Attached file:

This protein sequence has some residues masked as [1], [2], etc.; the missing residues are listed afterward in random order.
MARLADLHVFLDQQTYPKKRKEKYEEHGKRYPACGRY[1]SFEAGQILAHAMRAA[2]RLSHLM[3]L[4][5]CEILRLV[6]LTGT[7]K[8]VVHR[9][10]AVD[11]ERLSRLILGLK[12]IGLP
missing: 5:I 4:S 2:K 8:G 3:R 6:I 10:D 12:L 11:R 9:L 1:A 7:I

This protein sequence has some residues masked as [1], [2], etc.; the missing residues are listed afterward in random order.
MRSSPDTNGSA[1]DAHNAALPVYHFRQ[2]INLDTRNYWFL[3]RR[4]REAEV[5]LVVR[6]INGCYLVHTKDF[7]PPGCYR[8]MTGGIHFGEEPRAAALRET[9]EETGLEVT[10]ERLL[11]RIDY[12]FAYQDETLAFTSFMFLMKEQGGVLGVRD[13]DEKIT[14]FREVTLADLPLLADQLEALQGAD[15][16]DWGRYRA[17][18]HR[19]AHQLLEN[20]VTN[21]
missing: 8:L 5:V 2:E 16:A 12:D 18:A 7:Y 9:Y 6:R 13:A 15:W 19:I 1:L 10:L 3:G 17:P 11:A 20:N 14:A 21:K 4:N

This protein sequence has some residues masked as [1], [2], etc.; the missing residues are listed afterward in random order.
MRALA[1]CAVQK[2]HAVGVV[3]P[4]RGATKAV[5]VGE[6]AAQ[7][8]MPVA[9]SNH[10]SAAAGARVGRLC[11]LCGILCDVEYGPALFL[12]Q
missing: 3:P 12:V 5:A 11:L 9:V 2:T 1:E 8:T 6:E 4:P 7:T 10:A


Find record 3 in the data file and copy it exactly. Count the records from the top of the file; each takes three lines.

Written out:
This protein sequence has some residues masked as [1], [2], etc.; the missing residues are listed afterward in random order.
MRALA[1]CAVQK[2]HAVGVV[3]P[4]RGATKAV[5]VGE[6]AAQ[7][8]MPVA[9]SNH[10]SAAAGARVGRLC[11]LCGILCDVEYGPALFL[12]Q
missing: 3:P 12:V 5:A 11:L 9:V 2:T 1:E 8:T 6:E 4:P 7:T 10:A